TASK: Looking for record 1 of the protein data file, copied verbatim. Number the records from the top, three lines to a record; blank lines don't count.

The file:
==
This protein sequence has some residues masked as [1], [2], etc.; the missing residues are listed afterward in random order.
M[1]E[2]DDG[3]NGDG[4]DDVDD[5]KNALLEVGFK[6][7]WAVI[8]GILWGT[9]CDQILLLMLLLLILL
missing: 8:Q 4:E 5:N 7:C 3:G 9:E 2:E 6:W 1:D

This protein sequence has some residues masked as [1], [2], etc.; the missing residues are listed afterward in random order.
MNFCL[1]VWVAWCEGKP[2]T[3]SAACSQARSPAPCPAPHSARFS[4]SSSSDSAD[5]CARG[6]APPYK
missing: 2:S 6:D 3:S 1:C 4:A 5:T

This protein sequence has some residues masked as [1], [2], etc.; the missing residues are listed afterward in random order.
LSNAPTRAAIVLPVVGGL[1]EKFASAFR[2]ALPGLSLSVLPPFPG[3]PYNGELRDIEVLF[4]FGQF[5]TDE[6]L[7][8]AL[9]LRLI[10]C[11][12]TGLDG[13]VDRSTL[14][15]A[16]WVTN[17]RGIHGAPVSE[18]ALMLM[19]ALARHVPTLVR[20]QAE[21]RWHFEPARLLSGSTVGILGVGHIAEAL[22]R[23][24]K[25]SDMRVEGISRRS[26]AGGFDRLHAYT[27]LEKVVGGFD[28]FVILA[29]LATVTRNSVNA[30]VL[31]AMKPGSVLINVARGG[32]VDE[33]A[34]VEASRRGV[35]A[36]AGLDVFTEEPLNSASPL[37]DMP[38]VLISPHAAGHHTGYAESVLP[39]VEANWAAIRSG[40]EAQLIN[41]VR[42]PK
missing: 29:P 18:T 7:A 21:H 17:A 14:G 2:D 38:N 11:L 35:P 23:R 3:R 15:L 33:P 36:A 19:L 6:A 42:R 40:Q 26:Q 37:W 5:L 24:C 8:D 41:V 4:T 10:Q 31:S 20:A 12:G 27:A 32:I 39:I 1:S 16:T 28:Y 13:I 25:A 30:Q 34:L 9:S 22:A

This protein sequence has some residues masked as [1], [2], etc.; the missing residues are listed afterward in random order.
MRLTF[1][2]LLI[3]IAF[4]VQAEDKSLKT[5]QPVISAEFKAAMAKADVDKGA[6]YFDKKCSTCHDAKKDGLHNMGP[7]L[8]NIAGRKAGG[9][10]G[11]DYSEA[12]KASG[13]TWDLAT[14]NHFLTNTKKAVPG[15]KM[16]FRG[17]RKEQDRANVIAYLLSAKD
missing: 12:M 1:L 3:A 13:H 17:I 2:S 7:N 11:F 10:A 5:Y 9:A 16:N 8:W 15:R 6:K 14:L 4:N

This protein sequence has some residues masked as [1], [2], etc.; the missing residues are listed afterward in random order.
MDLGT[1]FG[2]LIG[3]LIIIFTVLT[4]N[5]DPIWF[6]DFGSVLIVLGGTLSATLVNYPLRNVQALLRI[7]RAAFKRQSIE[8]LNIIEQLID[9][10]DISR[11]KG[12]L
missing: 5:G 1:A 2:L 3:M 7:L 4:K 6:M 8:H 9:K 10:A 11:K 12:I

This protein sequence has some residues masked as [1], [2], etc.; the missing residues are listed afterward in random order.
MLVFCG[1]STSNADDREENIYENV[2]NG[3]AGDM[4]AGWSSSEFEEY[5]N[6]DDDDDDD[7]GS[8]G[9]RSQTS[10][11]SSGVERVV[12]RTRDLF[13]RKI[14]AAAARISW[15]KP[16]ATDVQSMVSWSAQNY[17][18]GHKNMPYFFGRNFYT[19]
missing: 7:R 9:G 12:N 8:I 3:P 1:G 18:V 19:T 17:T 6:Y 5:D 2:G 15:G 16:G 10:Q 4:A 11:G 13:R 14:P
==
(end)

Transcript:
This protein sequence has some residues masked as [1], [2], etc.; the missing residues are listed afterward in random order.
M[1]E[2]DDG[3]NGDG[4]DDVDD[5]KNALLEVGFK[6][7]WAVI[8]GILWGT[9]CDQILLLMLLLLILL
missing: 8:Q 4:E 5:N 7:C 3:G 9:E 2:E 6:W 1:D